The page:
Kenta Maeda contract turned into an insane bust for the Tigers in short order

Detroit Tigers v Minnesota Twins
Detroit Tigers v Minnesota Twins / David Berding/GettyImages
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Kenta Maeda and Jack Flaherty were signed just a few days apart, and they gave some especially fatalistic Tigers fans fuel to be even bigger Debbie Downers about the season than they were before. The chief complaints about Maeda were that he was getting old and he hadn't pitched more than 107 innings since 2019. With Flaherty, it was his decline over the past few seasons and his bouncing around the league as a failed reclamation project.

Flaherty has been able to prove those naysayers wrong. After Tarik Skubal, he's easily been the most solid of any of the Tigers' starters, and he's shaping up to be their biggest trade chip at the deadline as long has his back issues don't ruin it.

Maeda hasn't been so lucky. In 15 starts for Detroit this season, he's made only two scoreless starts and two one-run starts, while almost every other appearance has looked like an absolute blowup (and he's already gone onto the IL once). His most recent outing was no exception — in fact, it was the worst of them all so far.

In just 3 2/3 innings against the Twins on the Fourth of July, Maeda gave up nine hits, nine earned runs, and three walks while only striking out three batters in a game the Tigers went on to lose 12-3.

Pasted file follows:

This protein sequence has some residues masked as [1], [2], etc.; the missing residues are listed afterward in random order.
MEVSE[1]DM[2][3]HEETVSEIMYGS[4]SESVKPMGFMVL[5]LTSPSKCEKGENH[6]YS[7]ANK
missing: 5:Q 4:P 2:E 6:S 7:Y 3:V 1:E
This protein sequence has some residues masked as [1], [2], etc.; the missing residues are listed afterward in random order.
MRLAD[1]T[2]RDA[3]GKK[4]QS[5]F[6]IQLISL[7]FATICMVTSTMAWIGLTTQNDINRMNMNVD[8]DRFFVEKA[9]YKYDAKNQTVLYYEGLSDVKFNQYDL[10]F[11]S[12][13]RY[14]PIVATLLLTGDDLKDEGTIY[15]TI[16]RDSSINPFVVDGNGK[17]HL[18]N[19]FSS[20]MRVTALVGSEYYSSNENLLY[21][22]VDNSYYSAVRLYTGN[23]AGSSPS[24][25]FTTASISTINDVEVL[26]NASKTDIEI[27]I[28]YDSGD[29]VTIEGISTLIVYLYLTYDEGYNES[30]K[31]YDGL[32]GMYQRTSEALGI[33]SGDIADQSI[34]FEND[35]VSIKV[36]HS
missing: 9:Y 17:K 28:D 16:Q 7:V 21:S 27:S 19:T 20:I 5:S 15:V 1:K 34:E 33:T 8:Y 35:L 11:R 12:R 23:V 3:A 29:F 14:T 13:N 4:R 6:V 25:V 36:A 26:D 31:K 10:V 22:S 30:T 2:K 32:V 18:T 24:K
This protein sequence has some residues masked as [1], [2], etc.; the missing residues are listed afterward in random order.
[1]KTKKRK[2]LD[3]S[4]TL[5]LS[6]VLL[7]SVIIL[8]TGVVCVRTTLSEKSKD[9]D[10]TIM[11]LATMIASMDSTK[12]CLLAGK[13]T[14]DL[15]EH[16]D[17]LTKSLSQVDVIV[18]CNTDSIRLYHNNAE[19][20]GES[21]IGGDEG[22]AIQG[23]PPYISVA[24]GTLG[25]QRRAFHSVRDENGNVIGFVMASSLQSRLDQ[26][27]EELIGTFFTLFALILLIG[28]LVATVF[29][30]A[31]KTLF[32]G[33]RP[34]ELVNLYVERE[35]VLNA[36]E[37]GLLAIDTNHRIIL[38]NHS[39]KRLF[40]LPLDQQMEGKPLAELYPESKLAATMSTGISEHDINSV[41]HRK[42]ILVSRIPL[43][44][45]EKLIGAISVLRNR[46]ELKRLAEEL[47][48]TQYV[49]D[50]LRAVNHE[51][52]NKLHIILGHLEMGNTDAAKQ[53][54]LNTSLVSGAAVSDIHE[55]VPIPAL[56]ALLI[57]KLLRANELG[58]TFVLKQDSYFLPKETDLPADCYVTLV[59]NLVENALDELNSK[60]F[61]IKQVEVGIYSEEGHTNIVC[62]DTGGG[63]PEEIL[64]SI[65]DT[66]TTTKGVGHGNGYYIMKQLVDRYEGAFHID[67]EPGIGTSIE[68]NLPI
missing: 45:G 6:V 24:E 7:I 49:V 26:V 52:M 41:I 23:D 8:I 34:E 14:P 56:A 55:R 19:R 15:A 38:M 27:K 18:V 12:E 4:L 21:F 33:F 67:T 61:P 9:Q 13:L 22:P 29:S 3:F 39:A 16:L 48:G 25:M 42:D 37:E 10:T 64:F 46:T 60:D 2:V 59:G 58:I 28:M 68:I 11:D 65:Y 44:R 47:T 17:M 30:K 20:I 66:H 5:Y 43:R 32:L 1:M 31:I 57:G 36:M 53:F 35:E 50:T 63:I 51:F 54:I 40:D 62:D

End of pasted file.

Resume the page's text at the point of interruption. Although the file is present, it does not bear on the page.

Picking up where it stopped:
Kenta Maeda's most recent blowup start might mark another awful Tigers contract bust

Unlike Flaherty, the Tigers didn't give themselves an out in the form of a one-year deal for Maeda. Instead, he's owed $24 million and set to be a Tiger through 2025, and it would be near impossible to find a team who would take him off their hands, even in an always pitcher-deficient market. He's tied with Flaherty as Detroit's second highest-paid player this season behind Javy Báez, and he very well might join Báez on a list of all-time bad Tigers contracts.

Maeda's Tigers debut against the White Sox on March 30, when he gave up seven hits and six earned runs that Detroit's offense was actually able to overcome, is feeling more and more like it was a terrible tone-setter for his first season with the Tigers. Through over half the season, we've seen glimpses of the pitcher who once placed second in Cy Young voting, but not enough to hold onto hope that the rest of his season will turn out to be anything other than a wash and another terrible front office decision for the Tigers.

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